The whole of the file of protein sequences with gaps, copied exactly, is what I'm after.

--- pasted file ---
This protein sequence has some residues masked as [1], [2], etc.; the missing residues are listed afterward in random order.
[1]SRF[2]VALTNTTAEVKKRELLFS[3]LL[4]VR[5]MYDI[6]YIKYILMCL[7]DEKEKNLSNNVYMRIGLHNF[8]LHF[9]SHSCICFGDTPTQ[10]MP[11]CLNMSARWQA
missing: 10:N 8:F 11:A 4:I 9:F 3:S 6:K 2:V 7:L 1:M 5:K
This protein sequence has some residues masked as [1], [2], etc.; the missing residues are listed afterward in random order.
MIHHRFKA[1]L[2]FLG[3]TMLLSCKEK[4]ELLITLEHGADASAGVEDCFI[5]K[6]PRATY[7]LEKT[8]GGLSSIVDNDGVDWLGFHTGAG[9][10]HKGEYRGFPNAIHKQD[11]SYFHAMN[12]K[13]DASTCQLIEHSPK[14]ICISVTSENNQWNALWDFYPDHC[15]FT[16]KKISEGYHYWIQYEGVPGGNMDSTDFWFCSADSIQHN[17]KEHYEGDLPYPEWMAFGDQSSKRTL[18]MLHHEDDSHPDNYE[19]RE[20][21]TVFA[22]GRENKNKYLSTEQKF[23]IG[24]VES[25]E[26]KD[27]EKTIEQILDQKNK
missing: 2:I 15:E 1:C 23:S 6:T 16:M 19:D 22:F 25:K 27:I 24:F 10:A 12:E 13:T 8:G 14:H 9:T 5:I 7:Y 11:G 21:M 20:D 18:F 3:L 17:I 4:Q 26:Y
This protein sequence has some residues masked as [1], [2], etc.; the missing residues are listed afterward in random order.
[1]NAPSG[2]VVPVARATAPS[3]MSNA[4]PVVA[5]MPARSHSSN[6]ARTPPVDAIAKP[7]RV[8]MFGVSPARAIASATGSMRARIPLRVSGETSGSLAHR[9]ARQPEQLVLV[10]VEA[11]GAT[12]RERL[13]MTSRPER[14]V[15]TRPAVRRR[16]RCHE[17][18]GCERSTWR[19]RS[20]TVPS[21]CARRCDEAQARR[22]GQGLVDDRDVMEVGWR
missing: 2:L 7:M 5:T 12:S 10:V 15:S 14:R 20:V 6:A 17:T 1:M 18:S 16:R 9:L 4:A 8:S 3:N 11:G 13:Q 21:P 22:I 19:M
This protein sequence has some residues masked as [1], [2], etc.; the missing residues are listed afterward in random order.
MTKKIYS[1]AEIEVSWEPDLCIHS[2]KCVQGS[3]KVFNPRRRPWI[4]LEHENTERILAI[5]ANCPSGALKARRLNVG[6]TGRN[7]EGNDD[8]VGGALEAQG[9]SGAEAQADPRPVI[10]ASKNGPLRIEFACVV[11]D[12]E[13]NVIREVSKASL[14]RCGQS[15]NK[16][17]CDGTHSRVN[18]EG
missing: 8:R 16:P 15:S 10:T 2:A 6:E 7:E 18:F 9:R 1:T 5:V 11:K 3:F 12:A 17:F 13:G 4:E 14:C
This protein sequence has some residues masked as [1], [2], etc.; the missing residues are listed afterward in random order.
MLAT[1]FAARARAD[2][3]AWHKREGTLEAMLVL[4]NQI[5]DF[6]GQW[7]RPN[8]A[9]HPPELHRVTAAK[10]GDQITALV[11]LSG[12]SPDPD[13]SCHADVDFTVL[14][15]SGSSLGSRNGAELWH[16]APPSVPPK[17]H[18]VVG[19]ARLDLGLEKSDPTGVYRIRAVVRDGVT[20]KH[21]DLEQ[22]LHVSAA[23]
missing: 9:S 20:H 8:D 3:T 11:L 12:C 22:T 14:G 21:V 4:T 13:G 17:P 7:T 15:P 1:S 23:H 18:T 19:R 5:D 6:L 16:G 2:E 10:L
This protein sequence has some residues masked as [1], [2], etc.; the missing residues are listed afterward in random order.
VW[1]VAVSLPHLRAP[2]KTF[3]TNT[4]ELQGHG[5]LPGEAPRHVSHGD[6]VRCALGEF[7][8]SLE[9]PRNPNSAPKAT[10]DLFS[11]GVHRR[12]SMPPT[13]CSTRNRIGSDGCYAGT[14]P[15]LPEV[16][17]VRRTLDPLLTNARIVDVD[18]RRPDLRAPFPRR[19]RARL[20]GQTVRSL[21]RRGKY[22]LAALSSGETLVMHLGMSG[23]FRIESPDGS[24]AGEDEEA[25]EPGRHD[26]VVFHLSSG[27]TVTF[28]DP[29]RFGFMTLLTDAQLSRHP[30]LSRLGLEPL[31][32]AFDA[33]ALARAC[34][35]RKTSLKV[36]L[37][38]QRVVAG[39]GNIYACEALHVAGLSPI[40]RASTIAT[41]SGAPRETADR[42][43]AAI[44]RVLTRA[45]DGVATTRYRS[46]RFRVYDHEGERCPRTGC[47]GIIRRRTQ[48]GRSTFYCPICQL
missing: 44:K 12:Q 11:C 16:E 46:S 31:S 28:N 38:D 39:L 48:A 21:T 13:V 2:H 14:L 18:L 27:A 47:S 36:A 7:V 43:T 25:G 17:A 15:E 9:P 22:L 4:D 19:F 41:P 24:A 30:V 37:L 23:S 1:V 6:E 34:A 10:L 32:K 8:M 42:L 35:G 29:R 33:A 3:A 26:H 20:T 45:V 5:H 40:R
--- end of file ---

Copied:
This protein sequence has some residues masked as [1], [2], etc.; the missing residues are listed afterward in random order.
[1]SRF[2]VALTNTTAEVKKRELLFS[3]LL[4]VR[5]MYDI[6]YIKYILMCL[7]DEKEKNLSNNVYMRIGLHNF[8]LHF[9]SHSCICFGDTPTQ[10]MP[11]CLNMSARWQA
missing: 10:N 8:F 11:A 4:I 9:F 3:S 6:K 2:V 7:L 1:M 5:K
This protein sequence has some residues masked as [1], [2], etc.; the missing residues are listed afterward in random order.
MIHHRFKA[1]L[2]FLG[3]TMLLSCKEK[4]ELLITLEHGADASAGVEDCFI[5]K[6]PRATY[7]LEKT[8]GGLSSIVDNDGVDWLGFHTGAG[9][10]HKGEYRGFPNAIHKQD[11]SYFHAMN[12]K[13]DASTCQLIEHSPK[14]ICISVTSENNQWNALWDFYPDHC[15]FT[16]KKISEGYHYWIQYEGVPGGNMDSTDFWFCSADSIQHN[17]KEHYEGDLPYPEWMAFGDQSSKRTL[18]MLHHEDDSHPDNYE[19]RE[20][21]TVFA[22]GRENKNKYLSTEQKF[23]IG[24]VES[25]E[26]KD[27]EKTIEQILDQKNK
missing: 2:I 15:E 1:C 23:S 6:T 16:M 19:D 22:F 25:K 27:I 24:F 10:A 12:E 13:T 8:G 14:H 9:T 5:I 7:Y 11:G 21:M 20:D 18:F 3:L 17:I 4:Q 26:Y
This protein sequence has some residues masked as [1], [2], etc.; the missing residues are listed afterward in random order.
[1]NAPSG[2]VVPVARATAPS[3]MSNA[4]PVVA[5]MPARSHSSN[6]ARTPPVDAIAKP[7]RV[8]MFGVSPARAIASATGSMRARIPLRVSGETSGSLAHR[9]ARQPEQLVLV[10]VEA[11]GAT[12]RERL[13]MTSRPER[14]V[15]TRPAVRRR[16]RCHE[17][18]GCERSTWR[19]RS[20]TVPS[21]CARRCDEAQARR[22]GQGLVDDRDVMEVGWR
missing: 2:L 7:M 5:T 12:S 10:V 15:S 14:R 20:V 6:A 17:T 1:M 18:S 16:R 9:L 4:A 8:S 3:N 11:G 13:Q 21:P 22:I 19:M
This protein sequence has some residues masked as [1], [2], etc.; the missing residues are listed afterward in random order.
MTKKIYS[1]AEIEVSWEPDLCIHS[2]KCVQGS[3]KVFNPRRRPWI[4]LEHENTERILAI[5]ANCPSGALKARRLNVG[6]TGRN[7]EGNDD[8]VGGALEAQG[9]SGAEAQADPRPVI[10]ASKNGPLRIEFACVV[11]D[12]E[13]NVIREVSKASL[14]RCGQS[15]NK[16][17]CDGTHSRVN[18]EG
missing: 8:R 16:P 15:S 10:T 2:A 6:E 7:E 18:F 9:R 1:T 5:V 11:K 3:F 12:A 17:F 13:G 4:E 14:C
This protein sequence has some residues masked as [1], [2], etc.; the missing residues are listed afterward in random order.
MLAT[1]FAARARAD[2][3]AWHKREGTLEAMLVL[4]NQI[5]DF[6]GQW[7]RPN[8]A[9]HPPELHRVTAAK[10]GDQITALV[11]LSG[12]SPDPD[13]SCHADVDFTVL[14][15]SGSSLGSRNGAELWH[16]APPSVPPK[17]H[18]VVG[19]ARLDLGLEKSDPTGVYRIRAVVRDGVT[20]KH[21]DLEQ[22]LHVSAA[23]
missing: 9:S 20:H 8:D 3:T 11:L 12:C 22:T 14:G 21:V 4:T 13:G 17:P 7:T 15:P 1:S 23:H 18:T 19:R 5:D 6:L 16:G 2:E 10:L
This protein sequence has some residues masked as [1], [2], etc.; the missing residues are listed afterward in random order.
VW[1]VAVSLPHLRAP[2]KTF[3]TNT[4]ELQGHG[5]LPGEAPRHVSHGD[6]VRCALGEF[7][8]SLE[9]PRNPNSAPKAT[10]DLFS[11]GVHRR[12]SMPPT[13]CSTRNRIGSDGCYAGT[14]P[15]LPEV[16][17]VRRTLDPLLTNARIVDVD[18]RRPDLRAPFPRR[19]RARL[20]GQTVRSL[21]RRGKY[22]LAALSSGETLVMHLGMSG[23]FRIESPDGS[24]AGEDEEA[25]EPGRHD[26]VVFHLSSG[27]TVTF[28]DP[29]RFGFMTLLTDAQLSRHP[30]LSRLGLEPL[31][32]AFDA[33]ALARAC[34][35]RKTSLKV[36]L[37][38]QRVVAG[39]GNIYACEALHVAGLSPI[40]RASTIAT[41]SGAPRETADR[42][43]AAI[44]RVLTRA[45]DGVATTRYRS[46]RFRVYDHEGERCPRTGC[47]GIIRRRTQ[48]GRSTFYCPICQL
missing: 44:K 12:Q 11:C 16:E 46:S 31:S 28:N 38:D 39:L 48:A 21:T 13:V 2:H 14:L 18:L 27:A 47:S 36:A 7:V 43:T 25:G 17:A 15:E 9:P 22:L 4:D 19:F 41:P 24:A 30:V 37:L 23:S 1:V 6:E 34:A 10:L 32:K 8:M 42:L 35:G 29:R 33:A 3:A 26:H 20:T 45:V 5:H 40:R